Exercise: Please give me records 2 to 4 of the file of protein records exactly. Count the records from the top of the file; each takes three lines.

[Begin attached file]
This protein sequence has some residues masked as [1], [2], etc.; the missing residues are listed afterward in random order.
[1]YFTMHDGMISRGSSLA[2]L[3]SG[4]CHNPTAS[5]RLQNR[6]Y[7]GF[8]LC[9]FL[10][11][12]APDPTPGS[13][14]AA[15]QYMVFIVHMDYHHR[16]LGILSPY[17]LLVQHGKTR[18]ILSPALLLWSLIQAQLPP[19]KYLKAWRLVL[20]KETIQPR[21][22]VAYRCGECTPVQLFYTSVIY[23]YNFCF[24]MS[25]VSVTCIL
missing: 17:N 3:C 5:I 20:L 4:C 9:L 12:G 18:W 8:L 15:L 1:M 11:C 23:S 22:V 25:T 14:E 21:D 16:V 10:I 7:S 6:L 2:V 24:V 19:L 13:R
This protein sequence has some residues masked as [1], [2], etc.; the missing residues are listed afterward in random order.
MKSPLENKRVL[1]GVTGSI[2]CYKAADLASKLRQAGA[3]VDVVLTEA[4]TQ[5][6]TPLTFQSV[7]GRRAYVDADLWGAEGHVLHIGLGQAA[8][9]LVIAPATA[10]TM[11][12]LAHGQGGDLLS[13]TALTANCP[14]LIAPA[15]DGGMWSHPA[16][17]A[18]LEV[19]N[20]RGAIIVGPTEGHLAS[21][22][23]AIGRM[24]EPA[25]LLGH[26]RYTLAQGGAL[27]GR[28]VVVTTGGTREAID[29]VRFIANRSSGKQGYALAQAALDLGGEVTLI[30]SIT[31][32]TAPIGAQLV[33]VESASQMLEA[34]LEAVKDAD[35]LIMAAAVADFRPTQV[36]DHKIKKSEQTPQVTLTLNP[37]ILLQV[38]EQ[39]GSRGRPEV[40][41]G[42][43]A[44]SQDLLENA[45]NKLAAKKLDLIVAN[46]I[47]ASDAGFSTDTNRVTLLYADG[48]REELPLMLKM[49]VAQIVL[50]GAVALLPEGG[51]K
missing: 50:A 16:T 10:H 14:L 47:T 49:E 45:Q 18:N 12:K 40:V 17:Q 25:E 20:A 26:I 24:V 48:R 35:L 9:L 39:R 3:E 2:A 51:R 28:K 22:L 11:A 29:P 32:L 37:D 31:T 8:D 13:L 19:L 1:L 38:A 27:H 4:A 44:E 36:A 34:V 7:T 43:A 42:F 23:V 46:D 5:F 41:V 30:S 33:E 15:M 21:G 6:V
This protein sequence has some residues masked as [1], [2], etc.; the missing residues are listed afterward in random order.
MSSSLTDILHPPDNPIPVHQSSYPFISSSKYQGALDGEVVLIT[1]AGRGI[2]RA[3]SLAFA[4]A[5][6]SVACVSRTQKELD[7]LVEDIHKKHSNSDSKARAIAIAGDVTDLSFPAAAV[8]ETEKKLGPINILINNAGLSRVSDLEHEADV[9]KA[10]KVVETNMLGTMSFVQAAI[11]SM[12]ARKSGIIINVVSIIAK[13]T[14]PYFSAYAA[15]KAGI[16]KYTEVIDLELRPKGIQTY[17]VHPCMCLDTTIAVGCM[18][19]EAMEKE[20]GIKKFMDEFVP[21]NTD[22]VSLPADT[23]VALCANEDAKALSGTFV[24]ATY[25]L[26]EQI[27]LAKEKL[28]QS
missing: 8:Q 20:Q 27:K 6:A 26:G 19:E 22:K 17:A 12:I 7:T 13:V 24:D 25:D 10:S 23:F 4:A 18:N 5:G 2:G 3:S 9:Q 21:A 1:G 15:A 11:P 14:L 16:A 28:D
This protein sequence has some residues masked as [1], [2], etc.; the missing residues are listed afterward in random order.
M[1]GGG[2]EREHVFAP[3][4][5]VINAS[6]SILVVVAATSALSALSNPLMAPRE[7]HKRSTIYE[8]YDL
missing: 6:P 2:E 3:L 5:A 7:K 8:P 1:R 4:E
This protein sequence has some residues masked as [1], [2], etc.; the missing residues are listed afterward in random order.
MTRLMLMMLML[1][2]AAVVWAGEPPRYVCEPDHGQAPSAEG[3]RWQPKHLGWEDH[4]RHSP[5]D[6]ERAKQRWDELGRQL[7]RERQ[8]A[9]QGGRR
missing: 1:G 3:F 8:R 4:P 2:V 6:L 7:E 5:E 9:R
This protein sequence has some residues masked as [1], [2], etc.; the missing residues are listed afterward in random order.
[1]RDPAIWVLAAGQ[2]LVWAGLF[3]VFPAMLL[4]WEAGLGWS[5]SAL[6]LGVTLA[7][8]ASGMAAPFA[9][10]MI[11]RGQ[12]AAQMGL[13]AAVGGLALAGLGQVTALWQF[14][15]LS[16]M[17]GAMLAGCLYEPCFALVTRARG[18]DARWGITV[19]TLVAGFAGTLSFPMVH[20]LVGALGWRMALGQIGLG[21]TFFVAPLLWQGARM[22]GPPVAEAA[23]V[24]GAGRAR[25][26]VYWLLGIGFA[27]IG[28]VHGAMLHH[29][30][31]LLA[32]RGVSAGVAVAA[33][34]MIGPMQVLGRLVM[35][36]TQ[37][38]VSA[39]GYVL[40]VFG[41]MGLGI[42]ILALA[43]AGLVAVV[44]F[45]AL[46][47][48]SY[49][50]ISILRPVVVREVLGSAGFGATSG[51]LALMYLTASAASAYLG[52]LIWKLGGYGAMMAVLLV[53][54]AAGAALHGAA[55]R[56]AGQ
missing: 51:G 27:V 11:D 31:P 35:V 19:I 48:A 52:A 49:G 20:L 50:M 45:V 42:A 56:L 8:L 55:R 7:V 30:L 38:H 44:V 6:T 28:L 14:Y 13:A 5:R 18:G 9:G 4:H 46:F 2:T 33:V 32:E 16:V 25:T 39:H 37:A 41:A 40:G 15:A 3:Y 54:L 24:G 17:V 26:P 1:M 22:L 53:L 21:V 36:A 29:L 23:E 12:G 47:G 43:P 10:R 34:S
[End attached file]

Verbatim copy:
This protein sequence has some residues masked as [1], [2], etc.; the missing residues are listed afterward in random order.
MKSPLENKRVL[1]GVTGSI[2]CYKAADLASKLRQAGA[3]VDVVLTEA[4]TQ[5][6]TPLTFQSV[7]GRRAYVDADLWGAEGHVLHIGLGQAA[8][9]LVIAPATA[10]TM[11][12]LAHGQGGDLLS[13]TALTANCP[14]LIAPA[15]DGGMWSHPA[16][17]A[18]LEV[19]N[20]RGAIIVGPTEGHLAS[21][22][23]AIGRM[24]EPA[25]LLGH[26]RYTLAQGGAL[27]GR[28]VVVTTGGTREAID[29]VRFIANRSSGKQGYALAQAALDLGGEVTLI[30]SIT[31][32]TAPIGAQLV[33]VESASQMLEA[34]LEAVKDAD[35]LIMAAAVADFRPTQV[36]DHKIKKSEQTPQVTLTLNP[37]ILLQV[38]EQ[39]GSRGRPEV[40][41]G[42][43]A[44]SQDLLENA[45]NKLAAKKLDLIVAN[46]I[47]ASDAGFSTDTNRVTLLYADG[48]REELPLMLKM[49]VAQIVL[50]GAVALLPEGG[51]K
missing: 50:A 16:T 10:H 14:L 47:T 49:E 45:Q 18:N 12:K 40:V 17:Q 25:E 20:A 26:I 24:V 48:R 35:L 9:L 39:R 3:E 2:A 51:R 28:K 22:L 11:A 29:P 32:L 37:D 31:T 8:D 13:L 19:L 1:L 38:A 27:H 4:A 44:E 36:A 34:V 7:T 43:A 42:F 23:V 46:D 5:F 41:V 30:S 33:E 15:M 21:G 6:V
This protein sequence has some residues masked as [1], [2], etc.; the missing residues are listed afterward in random order.
MSSSLTDILHPPDNPIPVHQSSYPFISSSKYQGALDGEVVLIT[1]AGRGI[2]RA[3]SLAFA[4]A[5][6]SVACVSRTQKELD[7]LVEDIHKKHSNSDSKARAIAIAGDVTDLSFPAAAV[8]ETEKKLGPINILINNAGLSRVSDLEHEADV[9]KA[10]KVVETNMLGTMSFVQAAI[11]SM[12]ARKSGIIINVVSIIAK[13]T[14]PYFSAYAA[15]KAGI[16]KYTEVIDLELRPKGIQTY[17]VHPCMCLDTTIAVGCM[18][19]EAMEKE[20]GIKKFMDEFVP[21]NTD[22]VSLPADT[23]VALCANEDAKALSGTFV[24]ATY[25]L[26]EQI[27]LAKEKL[28]QS
missing: 8:Q 20:Q 27:K 6:A 26:G 19:E 22:K 17:A 12:I 7:T 13:V 24:D 25:D 10:S 23:F 4:A 18:N 5:G 2:G 3:S 9:Q 21:A 1:G 15:A 11:P 14:L 16:A 28:D
This protein sequence has some residues masked as [1], [2], etc.; the missing residues are listed afterward in random order.
M[1]GGG[2]EREHVFAP[3][4][5]VINAS[6]SILVVVAATSALSALSNPLMAPRE[7]HKRSTIYE[8]YDL
missing: 6:P 2:E 3:L 5:A 7:K 8:P 1:R 4:E